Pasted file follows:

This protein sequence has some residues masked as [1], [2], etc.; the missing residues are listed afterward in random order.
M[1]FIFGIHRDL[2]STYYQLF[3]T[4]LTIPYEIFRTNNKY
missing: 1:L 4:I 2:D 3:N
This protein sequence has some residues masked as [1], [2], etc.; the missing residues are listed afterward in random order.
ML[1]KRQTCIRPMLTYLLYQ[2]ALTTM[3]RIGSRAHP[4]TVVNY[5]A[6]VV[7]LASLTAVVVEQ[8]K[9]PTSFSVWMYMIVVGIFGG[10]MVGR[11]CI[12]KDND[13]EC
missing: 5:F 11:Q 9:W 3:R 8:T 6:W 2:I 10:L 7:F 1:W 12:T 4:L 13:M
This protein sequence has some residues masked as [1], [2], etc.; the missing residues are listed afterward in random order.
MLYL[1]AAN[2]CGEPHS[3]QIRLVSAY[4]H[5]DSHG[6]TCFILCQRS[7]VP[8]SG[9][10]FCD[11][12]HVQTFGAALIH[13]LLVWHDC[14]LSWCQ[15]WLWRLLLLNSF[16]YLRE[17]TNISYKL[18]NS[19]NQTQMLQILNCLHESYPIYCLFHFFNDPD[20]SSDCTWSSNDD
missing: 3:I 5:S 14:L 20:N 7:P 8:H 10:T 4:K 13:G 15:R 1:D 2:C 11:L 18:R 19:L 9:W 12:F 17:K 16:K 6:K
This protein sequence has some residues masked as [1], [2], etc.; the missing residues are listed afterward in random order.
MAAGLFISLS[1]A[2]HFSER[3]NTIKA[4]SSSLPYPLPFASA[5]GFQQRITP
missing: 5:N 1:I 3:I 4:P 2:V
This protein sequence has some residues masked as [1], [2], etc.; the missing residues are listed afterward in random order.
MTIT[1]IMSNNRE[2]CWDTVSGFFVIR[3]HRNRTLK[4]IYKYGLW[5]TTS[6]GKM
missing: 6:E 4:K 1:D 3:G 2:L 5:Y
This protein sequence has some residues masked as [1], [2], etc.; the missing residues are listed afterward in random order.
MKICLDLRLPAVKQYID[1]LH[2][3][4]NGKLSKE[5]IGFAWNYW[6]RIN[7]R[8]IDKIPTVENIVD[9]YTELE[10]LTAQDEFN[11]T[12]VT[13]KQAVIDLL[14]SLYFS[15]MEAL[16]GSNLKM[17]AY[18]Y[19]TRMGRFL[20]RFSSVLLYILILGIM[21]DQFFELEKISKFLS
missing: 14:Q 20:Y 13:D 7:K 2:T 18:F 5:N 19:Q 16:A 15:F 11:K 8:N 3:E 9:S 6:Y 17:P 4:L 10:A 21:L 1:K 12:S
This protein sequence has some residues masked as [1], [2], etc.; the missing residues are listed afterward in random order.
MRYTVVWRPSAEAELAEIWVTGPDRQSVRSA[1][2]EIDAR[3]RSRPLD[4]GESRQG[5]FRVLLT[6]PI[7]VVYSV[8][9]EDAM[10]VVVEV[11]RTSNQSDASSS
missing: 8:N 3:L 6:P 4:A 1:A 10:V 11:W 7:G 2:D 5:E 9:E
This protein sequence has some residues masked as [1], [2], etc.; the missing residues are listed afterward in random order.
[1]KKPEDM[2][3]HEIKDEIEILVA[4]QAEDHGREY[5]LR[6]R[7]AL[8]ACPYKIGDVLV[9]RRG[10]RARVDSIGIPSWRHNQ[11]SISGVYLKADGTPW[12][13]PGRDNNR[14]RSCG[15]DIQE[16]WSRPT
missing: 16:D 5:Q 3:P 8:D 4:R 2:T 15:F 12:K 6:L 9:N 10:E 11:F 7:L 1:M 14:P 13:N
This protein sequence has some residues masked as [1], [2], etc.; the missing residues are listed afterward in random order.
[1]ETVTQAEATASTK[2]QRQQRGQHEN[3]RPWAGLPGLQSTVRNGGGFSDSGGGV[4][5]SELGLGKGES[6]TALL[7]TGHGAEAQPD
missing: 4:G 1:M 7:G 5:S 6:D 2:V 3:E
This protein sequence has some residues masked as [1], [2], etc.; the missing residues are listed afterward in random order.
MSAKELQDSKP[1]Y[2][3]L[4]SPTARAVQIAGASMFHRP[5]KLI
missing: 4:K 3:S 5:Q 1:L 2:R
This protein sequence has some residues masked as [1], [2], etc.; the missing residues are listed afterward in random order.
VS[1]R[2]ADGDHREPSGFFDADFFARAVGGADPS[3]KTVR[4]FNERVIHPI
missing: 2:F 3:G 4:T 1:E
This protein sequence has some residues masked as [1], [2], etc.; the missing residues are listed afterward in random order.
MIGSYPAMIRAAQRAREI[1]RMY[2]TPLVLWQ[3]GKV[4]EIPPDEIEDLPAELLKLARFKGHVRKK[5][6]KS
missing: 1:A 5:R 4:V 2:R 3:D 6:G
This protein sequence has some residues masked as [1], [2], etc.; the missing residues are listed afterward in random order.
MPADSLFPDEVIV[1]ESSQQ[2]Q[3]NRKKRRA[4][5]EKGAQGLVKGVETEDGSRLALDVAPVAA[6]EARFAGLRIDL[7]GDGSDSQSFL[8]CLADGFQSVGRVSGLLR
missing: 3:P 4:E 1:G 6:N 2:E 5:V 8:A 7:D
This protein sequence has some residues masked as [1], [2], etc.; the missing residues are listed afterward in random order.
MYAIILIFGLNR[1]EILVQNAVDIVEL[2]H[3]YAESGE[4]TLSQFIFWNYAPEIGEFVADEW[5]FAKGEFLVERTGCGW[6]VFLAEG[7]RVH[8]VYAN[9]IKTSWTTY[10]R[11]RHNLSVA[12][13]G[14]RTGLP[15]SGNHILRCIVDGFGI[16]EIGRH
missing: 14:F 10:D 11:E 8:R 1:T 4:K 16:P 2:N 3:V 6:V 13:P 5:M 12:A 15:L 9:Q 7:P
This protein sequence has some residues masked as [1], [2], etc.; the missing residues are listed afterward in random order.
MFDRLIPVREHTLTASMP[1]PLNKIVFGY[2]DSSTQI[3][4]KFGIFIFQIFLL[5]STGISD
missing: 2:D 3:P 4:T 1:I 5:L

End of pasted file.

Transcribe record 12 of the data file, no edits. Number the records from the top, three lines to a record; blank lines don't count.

This protein sequence has some residues masked as [1], [2], etc.; the missing residues are listed afterward in random order.
MIGSYPAMIRAAQRAREI[1]RMY[2]TPLVLWQ[3]GKV[4]EIPPDEIEDLPAELLKLARFKGHVRKK[5][6]KS
missing: 1:A 5:R 4:V 2:R 3:D 6:G